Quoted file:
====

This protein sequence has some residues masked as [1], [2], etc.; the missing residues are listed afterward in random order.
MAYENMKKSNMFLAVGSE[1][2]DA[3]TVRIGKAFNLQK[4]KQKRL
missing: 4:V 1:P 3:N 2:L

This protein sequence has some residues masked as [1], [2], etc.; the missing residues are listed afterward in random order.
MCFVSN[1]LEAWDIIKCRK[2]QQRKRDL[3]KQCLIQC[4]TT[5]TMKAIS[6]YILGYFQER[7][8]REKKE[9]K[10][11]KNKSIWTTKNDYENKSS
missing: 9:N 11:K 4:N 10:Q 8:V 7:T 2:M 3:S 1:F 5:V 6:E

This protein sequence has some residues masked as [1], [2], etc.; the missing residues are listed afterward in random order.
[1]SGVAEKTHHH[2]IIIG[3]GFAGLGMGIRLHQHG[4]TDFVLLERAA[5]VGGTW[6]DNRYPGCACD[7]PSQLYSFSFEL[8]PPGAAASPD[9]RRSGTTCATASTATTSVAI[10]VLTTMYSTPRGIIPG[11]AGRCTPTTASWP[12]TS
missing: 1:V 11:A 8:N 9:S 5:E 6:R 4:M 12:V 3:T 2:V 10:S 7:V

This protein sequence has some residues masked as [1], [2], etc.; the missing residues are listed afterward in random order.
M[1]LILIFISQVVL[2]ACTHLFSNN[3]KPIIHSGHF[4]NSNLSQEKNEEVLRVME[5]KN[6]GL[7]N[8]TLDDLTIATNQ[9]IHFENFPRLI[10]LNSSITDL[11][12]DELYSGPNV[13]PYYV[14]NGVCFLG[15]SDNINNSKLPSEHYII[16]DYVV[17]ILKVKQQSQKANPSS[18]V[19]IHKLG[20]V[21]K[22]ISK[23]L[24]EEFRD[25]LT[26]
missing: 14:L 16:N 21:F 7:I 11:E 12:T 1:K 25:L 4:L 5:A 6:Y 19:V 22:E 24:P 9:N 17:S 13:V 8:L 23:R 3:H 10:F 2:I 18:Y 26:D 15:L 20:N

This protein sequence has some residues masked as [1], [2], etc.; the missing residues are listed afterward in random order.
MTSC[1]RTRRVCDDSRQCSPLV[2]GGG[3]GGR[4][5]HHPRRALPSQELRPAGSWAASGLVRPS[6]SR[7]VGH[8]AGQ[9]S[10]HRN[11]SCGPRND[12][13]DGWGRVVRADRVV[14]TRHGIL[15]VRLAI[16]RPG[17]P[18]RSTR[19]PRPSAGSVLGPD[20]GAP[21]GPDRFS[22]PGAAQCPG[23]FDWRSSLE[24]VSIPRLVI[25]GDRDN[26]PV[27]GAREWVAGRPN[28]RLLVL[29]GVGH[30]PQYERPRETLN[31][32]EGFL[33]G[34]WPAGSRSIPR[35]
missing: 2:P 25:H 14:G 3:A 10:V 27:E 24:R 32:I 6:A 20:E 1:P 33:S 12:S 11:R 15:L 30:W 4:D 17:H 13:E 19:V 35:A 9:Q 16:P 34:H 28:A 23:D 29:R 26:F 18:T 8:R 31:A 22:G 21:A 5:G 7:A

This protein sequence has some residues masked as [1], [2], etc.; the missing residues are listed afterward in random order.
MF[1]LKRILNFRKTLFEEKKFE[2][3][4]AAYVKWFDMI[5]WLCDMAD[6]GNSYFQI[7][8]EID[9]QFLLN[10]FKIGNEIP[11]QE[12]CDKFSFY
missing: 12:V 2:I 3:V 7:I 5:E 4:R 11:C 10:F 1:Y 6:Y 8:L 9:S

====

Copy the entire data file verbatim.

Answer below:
This protein sequence has some residues masked as [1], [2], etc.; the missing residues are listed afterward in random order.
MAYENMKKSNMFLAVGSE[1][2]DA[3]TVRIGKAFNLQK[4]KQKRL
missing: 4:V 1:P 3:N 2:L

This protein sequence has some residues masked as [1], [2], etc.; the missing residues are listed afterward in random order.
MCFVSN[1]LEAWDIIKCRK[2]QQRKRDL[3]KQCLIQC[4]TT[5]TMKAIS[6]YILGYFQER[7][8]REKKE[9]K[10][11]KNKSIWTTKNDYENKSS
missing: 9:N 11:K 4:N 10:Q 8:V 7:T 2:M 3:S 1:F 5:V 6:E

This protein sequence has some residues masked as [1], [2], etc.; the missing residues are listed afterward in random order.
[1]SGVAEKTHHH[2]IIIG[3]GFAGLGMGIRLHQHG[4]TDFVLLERAA[5]VGGTW[6]DNRYPGCACD[7]PSQLYSFSFEL[8]PPGAAASPD[9]RRSGTTCATASTATTSVAI[10]VLTTMYSTPRGIIPG[11]AGRCTPTTASWP[12]TS
missing: 1:V 11:A 8:N 9:S 5:E 6:R 4:M 12:V 3:T 2:V 10:S 7:V

This protein sequence has some residues masked as [1], [2], etc.; the missing residues are listed afterward in random order.
M[1]LILIFISQVVL[2]ACTHLFSNN[3]KPIIHSGHF[4]NSNLSQEKNEEVLRVME[5]KN[6]GL[7]N[8]TLDDLTIATNQ[9]IHFENFPRLI[10]LNSSITDL[11][12]DELYSGPNV[13]PYYV[14]NGVCFLG[15]SDNINNSKLPSEHYII[16]DYVV[17]ILKVKQQSQKANPSS[18]V[19]IHKLG[20]V[21]K[22]ISK[23]L[24]EEFRD[25]LT[26]
missing: 14:L 16:N 21:F 7:I 11:E 12:T 1:K 25:L 4:L 5:A 6:Y 19:V 22:E 24:P 9:N 17:S 13:V 8:L 23:R 3:H 10:F 2:I 18:Y 26:D 15:L 20:N

This protein sequence has some residues masked as [1], [2], etc.; the missing residues are listed afterward in random order.
MTSC[1]RTRRVCDDSRQCSPLV[2]GGG[3]GGR[4][5]HHPRRALPSQELRPAGSWAASGLVRPS[6]SR[7]VGH[8]AGQ[9]S[10]HRN[11]SCGPRND[12][13]DGWGRVVRADRVV[14]TRHGIL[15]VRLAI[16]RPG[17]P[18]RSTR[19]PRPSAGSVLGPD[20]GAP[21]GPDRFS[22]PGAAQCPG[23]FDWRSSLE[24]VSIPRLVI[25]GDRDN[26]PV[27]GAREWVAGRPN[28]RLLVL[29]GVGH[30]PQYERPRETLN[31][32]EGFL[33]G[34]WPAGSRSIPR[35]
missing: 2:P 25:H 14:G 3:A 10:V 27:E 24:R 32:I 6:A 20:E 1:P 33:S 12:S 11:R 15:L 30:W 4:D 17:H 13:E 19:V 35:A 9:Q 16:P 34:H 28:A 23:D 29:R 26:F 18:T 8:R 31:A 22:G 21:A 5:G 7:A

This protein sequence has some residues masked as [1], [2], etc.; the missing residues are listed afterward in random order.
MF[1]LKRILNFRKTLFEEKKFE[2][3][4]AAYVKWFDMI[5]WLCDMAD[6]GNSYFQI[7][8]EID[9]QFLLN[10]FKIGNEIP[11]QE[12]CDKFSFY
missing: 12:V 2:I 3:V 7:I 5:E 4:R 11:C 10:F 1:Y 6:Y 8:L 9:S